Connecticut still ranks high among states in the use of antipsychotic drugs for elderly nursing home residents, but its rate of use has dropped 33 percent since 2011 – a bigger decline than the national average — new government data show. The data released in June by the Centers for Medicare & Medicaid Services (CMS), show that nursing home residents in Connecticut, many with dementia, are still more likely to be given antipsychotics than their counterparts in 31 other states. But the state’s usage has fallen in the last 4 ½ years at a greater rate than the average drop of 27 percent, and it is now about the same as the national average — 17.4 percent. That’s down from 26 percent in 2011. CMS has been working with states for the past five years to address the overuse of antipsychotic medications in nursing homes.
US Sen. Richard Blumenthal said Wednesday that while he is pleased that the state has cut its rate of antipsychotic prescribing in nursing homes, he wants to see more progress. He made the comments after meeting with a group of elder care representatives to discuss a recent news report showing that nursing home residents in Connecticut – many with dementia — are still more likely to be given antipsychotics than their counterparts in 33 other states. On the positive side, the state’s usage rate has dropped 21.6 percent since 2011 – more than the national average. “The challenge is, how do we do better?” Blumenthal said. “Better results are well within reach,” but they require training, adequate staffing and “a new mindset and outlook” that allows for alternative approaches to antipsychotic prescribing.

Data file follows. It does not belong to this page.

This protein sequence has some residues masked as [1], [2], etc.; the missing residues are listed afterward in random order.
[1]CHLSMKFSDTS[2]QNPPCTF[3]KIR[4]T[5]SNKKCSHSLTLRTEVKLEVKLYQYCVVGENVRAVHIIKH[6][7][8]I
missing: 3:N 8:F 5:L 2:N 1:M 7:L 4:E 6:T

The Westside Care Center in Manchester is ranked among the best nursing homes in Connecticut, receiving a ‘five-star’ rating for overall quality under a federal rating system. At the same time, Westside has the state’s highest percentage of residents who receive antipsychotic drugs, even though they do not have a psychosis or related condition that regulators say warrants their use. Federal data shows 68 percent of Westside long-stay residents were receiving the drugs – more than double the state’s average of 26 percent, which already ranks in the top-third of states nationally. A C-HIT review of federal nursing home data from December found that Westside is not alone: High antipsychotic use, considered dangerous and unnecessary in many cases, does not impact quality ratings of nursing homes, and is often unknown to consumers selecting a home. In three-dozen Connecticut homes, at least a third of long-stay residents are on antipsychotics – yet nearly half of those homes have excellent overall ratings, of 4 to 5 stars.